Profit and loss (P&L) is how
traders measure success and failure. You don’t want to be looking at the forex
market as some academic or thrill-seeking exercise. Real money is made and lost
every minute of every day. If you’re going to trade currencies actively, you
need to get up close and personal with P&L.

A clear understanding of how
P&L works is especially critical to online margin trading, where your
P&L directly affects the amount of margin you have to work with. Changes in
your margin balance will determine how much you can trade and for how long you
can trade if prices move against you.

### Margin Balances and Liquidations

When you open an online currency
trading account, you’ll need to pony up cash as collateral to support the
margin requirements established by your broker. That initial margin deposit
becomes your opening

**margin balance**and is the basis on which all your subsequent trades are collateralized. Unlike futures markets or margin-based equity trading, online forex brokerages do not issue**margin calls**(requests for more collateral to support open positions). Instead, they establish ratios of margin balances to open positions that must be maintained at all times.
If your account’s margin balance
falls below the required ratio, even for just a few seconds, your broker
probably has the right to close out your positions without any notice to you. In
most cases, that only happens when an account has losing positions. If your
broker liquidates your positions that usually mean your losses are locked in
and your margin balance just got smaller.

Be sure you completely understand
your broker’s margin requirements and liquidation policies. Requirements may
differ depending on account size and whether you’re trading standard lot sizes
(1 00,000 currency units) or mini lot sizes (10,000 currency units). Some brokers’
liquidation policies allow for all positions to be liquidated if you fall below
margin requirements. Others close out the biggest losing positions or portions of
losing positions until the required ratio is satisfied again. You can find the
details in the fine print of the account opening contract that you sign. Always
read the fine print to be sure you understand your broker’s margin and trading
policies.

### Unrealized and realized profit and loss

Most online forex brokers provide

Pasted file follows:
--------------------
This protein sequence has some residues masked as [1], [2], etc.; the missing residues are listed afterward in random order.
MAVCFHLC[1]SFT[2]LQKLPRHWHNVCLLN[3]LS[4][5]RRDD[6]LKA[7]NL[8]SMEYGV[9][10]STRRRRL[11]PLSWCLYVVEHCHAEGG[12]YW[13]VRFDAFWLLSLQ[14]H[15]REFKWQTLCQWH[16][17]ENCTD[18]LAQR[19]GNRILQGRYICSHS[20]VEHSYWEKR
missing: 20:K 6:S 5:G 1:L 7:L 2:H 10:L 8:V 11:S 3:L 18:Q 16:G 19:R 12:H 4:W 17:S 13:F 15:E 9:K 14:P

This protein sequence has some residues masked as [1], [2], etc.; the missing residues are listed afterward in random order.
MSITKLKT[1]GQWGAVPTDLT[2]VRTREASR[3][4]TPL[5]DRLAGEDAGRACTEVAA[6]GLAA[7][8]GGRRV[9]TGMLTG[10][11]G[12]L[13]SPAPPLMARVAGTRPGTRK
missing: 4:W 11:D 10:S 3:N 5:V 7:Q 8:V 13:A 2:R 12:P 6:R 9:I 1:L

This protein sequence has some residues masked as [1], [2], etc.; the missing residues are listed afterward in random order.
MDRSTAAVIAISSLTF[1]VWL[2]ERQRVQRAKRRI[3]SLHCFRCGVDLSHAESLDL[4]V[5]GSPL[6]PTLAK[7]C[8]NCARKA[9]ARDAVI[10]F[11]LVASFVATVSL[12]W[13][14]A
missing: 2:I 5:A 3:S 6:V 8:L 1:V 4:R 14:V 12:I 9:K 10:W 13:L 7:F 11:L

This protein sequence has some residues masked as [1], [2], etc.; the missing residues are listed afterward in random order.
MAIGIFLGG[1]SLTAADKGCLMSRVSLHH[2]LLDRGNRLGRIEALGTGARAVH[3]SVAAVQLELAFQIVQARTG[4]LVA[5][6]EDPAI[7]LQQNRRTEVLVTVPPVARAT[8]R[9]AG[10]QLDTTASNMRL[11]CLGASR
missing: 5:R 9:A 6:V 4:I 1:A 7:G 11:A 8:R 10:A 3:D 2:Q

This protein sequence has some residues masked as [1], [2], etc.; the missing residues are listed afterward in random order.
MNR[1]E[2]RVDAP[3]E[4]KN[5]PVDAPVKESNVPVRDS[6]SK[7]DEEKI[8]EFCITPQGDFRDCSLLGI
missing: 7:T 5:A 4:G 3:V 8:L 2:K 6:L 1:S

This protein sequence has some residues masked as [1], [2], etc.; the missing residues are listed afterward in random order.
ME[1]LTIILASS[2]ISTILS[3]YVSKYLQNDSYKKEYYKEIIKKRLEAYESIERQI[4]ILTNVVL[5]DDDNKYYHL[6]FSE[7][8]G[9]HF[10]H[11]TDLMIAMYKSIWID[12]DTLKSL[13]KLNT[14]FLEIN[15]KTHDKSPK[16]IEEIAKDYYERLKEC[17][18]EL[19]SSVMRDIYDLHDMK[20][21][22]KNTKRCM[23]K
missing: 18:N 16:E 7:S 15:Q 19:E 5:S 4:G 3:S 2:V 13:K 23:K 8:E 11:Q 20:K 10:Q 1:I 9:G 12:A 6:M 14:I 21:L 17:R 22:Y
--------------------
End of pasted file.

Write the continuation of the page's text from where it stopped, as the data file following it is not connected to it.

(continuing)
real-time mark-to-market calculations showing your margin balance.

**Mark-to-marker is the calculation that shows your unrealized P&L based on where you could close your open positions in the market at that instant**. Depending on your broker’s trading platform, if you’re long, the calculation will typically be based on where you could sell at that moment. If you’re short, the price used will be where you can buy at that moment. Your margin balance is the sum of your initial margin deposit, your unrealized P&L, and your realized P&L.
Realized P&L is what you get
when you close out a trade position, or a portion of a trade position. If you
close out the full position and go flat, whatever you made or lost leaves the
unrealized P&L calculation and goes into your margin balance. If you only
close a portion of your open positions, only that part of the trade’s P&L
is realized and goes into the margin balance. Your unrealized P&L will
continue to fluctuate based on the remaining open positions and so will your
total margin balance.

If you’ve got a winning position
open, your unrealized P&L will be positive and your margin balance will
increase. If the market is moving against your positions, your unrealized
P&L will be negative and your margin balance will be reduced. FX prices are
constantly changing, so your mark-to-market unrealized P&L and total margin
balance will also be constantly changing.

### Calculating profit and loss with pips

Profit-and-loss calculations are
pretty straightforward in terms of math - it’s all based on position size and
the number of pips you make or lose. A